Five-year-old girl saves brother's life with selfless stem cell donation

Charlotte and Bradley Godish.
Charlotte and Bradley Godish.  Photo: Facebook

When parents of five-year-old Charlotte Godish asked if she was willing to help her twin brother, Bradley, who has leukemia, she didn't hesitate.

Though she didn't fully understand the "medical process" she wanted to help.

Speaking to ABC News, dad Brian Godish said: "Her words were, 'Yeah, just let me know when you need me.'"

Five-year-old girl saves the life of her brother.
Five-year-old girl saves the life of her brother. Photo: Facebook

In January, Charlotte's parents approached her to donate her cells to Bradley.

Bradley had complained of sore feet around Halloween last year. 

The twin's mum, Jennifer Godish, told People, "I'd just had the baby and Bradley kept saying that he wanted to be carried."

"I thought he was just a little jealous and wanted some extra attention."

Taking Bradley to the doctor, they were told he had a virus.

A few days later, while reading a Jodi Picoult novel, Jennifer read a paragraph mentioning a link between growing pains and leukemia.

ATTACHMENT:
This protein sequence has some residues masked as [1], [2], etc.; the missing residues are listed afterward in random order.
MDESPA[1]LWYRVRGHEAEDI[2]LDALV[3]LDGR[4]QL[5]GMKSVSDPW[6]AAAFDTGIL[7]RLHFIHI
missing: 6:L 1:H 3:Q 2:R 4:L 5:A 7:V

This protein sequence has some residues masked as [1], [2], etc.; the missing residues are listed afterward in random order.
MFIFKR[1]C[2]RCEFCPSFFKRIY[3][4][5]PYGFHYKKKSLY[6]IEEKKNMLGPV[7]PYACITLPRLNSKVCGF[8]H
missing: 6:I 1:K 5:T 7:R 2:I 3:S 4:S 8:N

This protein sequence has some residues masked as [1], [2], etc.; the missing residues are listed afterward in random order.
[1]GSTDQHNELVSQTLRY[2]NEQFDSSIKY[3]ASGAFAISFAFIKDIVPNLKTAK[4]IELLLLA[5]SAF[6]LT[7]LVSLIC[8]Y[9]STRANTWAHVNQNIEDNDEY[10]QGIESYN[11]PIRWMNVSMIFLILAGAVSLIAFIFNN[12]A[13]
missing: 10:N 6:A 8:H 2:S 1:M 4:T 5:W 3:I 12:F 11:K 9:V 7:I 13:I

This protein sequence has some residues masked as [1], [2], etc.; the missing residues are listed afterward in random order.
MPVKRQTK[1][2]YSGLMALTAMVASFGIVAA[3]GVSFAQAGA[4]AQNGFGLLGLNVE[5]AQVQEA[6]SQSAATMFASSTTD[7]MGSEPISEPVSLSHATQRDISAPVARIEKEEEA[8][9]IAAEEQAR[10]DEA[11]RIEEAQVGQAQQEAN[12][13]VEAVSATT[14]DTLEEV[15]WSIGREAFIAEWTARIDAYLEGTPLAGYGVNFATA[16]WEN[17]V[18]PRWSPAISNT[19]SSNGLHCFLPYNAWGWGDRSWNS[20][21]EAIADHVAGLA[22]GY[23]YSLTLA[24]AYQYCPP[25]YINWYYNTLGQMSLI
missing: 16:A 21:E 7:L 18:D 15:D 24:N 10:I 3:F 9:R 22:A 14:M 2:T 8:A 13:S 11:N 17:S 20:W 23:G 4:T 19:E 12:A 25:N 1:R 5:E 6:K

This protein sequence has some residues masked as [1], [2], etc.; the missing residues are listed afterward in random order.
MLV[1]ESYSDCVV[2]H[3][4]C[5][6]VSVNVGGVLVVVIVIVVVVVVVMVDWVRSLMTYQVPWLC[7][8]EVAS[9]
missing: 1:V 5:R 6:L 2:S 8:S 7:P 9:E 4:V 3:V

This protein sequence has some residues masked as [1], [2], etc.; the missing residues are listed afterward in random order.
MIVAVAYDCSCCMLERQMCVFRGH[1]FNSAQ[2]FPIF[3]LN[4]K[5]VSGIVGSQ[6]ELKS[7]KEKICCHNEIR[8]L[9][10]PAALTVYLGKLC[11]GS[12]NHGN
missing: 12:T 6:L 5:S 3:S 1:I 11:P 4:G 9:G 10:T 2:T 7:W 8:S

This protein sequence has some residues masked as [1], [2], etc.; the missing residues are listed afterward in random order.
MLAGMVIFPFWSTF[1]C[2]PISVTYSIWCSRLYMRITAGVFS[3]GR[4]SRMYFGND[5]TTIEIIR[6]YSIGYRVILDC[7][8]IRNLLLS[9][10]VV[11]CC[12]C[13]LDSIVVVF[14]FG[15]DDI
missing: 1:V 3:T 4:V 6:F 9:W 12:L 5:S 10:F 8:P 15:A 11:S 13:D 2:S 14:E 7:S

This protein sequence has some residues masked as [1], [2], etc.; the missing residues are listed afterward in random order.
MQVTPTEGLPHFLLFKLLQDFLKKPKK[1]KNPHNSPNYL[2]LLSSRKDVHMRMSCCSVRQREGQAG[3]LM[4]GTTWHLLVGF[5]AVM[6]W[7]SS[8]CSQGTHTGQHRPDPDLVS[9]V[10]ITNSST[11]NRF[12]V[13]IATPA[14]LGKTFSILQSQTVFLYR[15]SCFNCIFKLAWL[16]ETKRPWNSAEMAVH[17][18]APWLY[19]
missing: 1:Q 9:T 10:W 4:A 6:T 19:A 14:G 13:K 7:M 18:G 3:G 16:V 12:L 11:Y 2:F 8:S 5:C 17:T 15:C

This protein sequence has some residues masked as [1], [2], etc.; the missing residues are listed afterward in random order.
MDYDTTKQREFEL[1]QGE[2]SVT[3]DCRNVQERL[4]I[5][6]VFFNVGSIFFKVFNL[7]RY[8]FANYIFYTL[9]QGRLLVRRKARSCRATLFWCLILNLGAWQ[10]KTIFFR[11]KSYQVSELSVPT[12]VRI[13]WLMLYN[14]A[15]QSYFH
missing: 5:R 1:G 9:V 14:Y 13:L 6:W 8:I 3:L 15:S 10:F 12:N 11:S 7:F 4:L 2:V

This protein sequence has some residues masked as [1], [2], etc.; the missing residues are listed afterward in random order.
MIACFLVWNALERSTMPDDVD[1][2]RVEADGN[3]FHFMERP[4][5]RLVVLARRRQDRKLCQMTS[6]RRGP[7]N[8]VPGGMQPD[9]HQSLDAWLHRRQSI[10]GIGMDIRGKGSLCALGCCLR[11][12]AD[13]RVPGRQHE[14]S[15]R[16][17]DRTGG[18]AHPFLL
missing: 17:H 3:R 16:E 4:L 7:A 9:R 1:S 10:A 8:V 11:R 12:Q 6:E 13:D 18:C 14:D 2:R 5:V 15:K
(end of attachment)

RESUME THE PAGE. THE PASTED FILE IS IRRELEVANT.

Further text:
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"It was like a light bulb went off," she says. "I couldn't get it out of my head. I thought, 'Could this be?'"

Another doctor's appointment and tests confirmed Bradley had acute myeloid leukemia.

Bradley needed four rounds of chemotherapy and a bone marrow transplant.

"We wanted Charlie to feel like she was part of the decision-making process and wanted to prep her mentally," says Jennifer. "So we explained that Bradley's blood was sick and hers was healthy, and she said, 'Let's do it.' She's always been a giving kid."

The surgery took place in February at the Ann and Robert H. Lurie Children's Hospital of Chicago.

"What Charlie did for her brother and my wife and I was nothing short of amazing," Brian told to ABC News. "For us to be fortunate enough for Bradley to have a twin sister who's a perfect match; we were speechless. Not everyone is so lucky."

"We were almost at a loss for words as to how emotional it was."

The twins' transplant physician Dr. Jennifer Schneiderman said the procedure went as well as it could.

Bradley is now in remission and he and his sister are starting kindergarten.

"As a parent, you want to be a hero to your child," said Brian. "But our kids have been heroes to us. And this whole ordeal has brought the two of them even closer."